[LINK] (FWD) ICANN N America Director's Opinions on Internet Governance
Mon, 23 Oct 2000 18:34:52 +1000
He appears to have many interesting ideas on the organization of
Domain Name Policy - Top Level Domain Policy
My position has always been that there ought to be no impediment to
the creation of new TLDs -
but with one proviso: There is a limit out there somewhere on the
number of TLDs, probably
somewhere between one and several million, where DNS loses its value
as a hierarchical system.
So I'd let anybody operate any TLD for any purpose they chose - the
creation and imposition of
charters is up to the TLD operator. (And an operator could change
the charter if the contract
with his/her customers doesn't prohibit it.)
My concern about the one-to-several million number of TLDs needs to
be handled by the imposition
of some sort of barriers to prevent unproductive collecting. I am
somewhat afraid of monetary
barriers because that allows the rich to buy in. I personally like
lottery systems - I kinda like
some sort of plan that says:
We will introduce 1,000[*] new TLD's slots each year. Every
natural person is entitled to
purchase one "ticket" (perhaps for some nominal price to recover
*reasonable* costs[**].) The
1000 winners will be selected in sequence - and each winner gets
to select the character string
they want to use for his/her TLD - there would be absolutely no
examination of the name in
terms of trademark or obscenity - that kind of thing ought to be
up to the external legal
system. (In case of duplicate character strings, priority goes to
the winner that came first in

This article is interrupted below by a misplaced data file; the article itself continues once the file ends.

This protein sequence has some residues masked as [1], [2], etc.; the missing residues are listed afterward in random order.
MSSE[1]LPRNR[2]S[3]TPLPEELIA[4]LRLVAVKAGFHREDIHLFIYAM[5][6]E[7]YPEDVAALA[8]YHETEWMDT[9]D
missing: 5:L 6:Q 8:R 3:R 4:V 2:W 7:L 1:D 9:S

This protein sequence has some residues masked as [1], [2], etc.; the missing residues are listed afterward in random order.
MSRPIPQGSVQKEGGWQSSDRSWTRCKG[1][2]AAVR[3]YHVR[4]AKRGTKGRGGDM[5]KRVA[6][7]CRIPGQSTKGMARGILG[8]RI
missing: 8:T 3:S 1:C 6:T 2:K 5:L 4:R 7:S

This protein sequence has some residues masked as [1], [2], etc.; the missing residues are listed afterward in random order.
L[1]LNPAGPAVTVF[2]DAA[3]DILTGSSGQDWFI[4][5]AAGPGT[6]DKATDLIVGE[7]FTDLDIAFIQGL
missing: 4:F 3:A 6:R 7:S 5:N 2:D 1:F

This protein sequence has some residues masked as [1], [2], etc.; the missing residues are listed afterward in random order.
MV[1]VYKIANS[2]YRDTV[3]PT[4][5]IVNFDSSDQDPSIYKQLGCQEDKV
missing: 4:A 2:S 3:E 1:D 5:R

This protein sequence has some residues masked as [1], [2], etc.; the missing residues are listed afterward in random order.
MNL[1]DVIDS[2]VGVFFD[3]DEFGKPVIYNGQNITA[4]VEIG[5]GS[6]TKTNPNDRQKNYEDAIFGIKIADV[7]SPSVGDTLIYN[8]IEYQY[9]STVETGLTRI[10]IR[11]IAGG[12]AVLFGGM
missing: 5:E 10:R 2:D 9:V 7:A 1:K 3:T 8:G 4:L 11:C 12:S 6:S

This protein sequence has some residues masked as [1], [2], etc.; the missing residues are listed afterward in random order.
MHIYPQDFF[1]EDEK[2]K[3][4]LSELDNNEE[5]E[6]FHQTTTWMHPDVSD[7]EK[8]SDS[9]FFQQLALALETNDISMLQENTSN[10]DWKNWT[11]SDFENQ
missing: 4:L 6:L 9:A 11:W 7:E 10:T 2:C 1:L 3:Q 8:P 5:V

that year's drawing sequence.) I'd allow the winners to sell
their tickets or prizes at any
time (including a winning ticket that has not yet selected the
character string) for any price
they can get.
His comments at the Tenth Conference On Computers, Freedom & Privacy
The fact of the matter is this - The Domain Name System is merely an
elective service. DNS can be offered by any number of providers and
users can pick and chose among those providers.
ICANN fails to realize that any one can, without asking any
permission, create a new DNS root free of the burdens, costs, and
limitations imposed by ICANN.
IP addresses do indeed need to be allocated in a rational manner.
However, that is a job that has been done, and continues to be done
rather well by the 3 regional
address registries. They were doing it before ICANN was conceived;
they could continue to do it
if ICANN were to disappear.
I might add that the three regional registries have made it clear
that they are uncomfortable with
ICANN and that they are ready to bolt and act independently.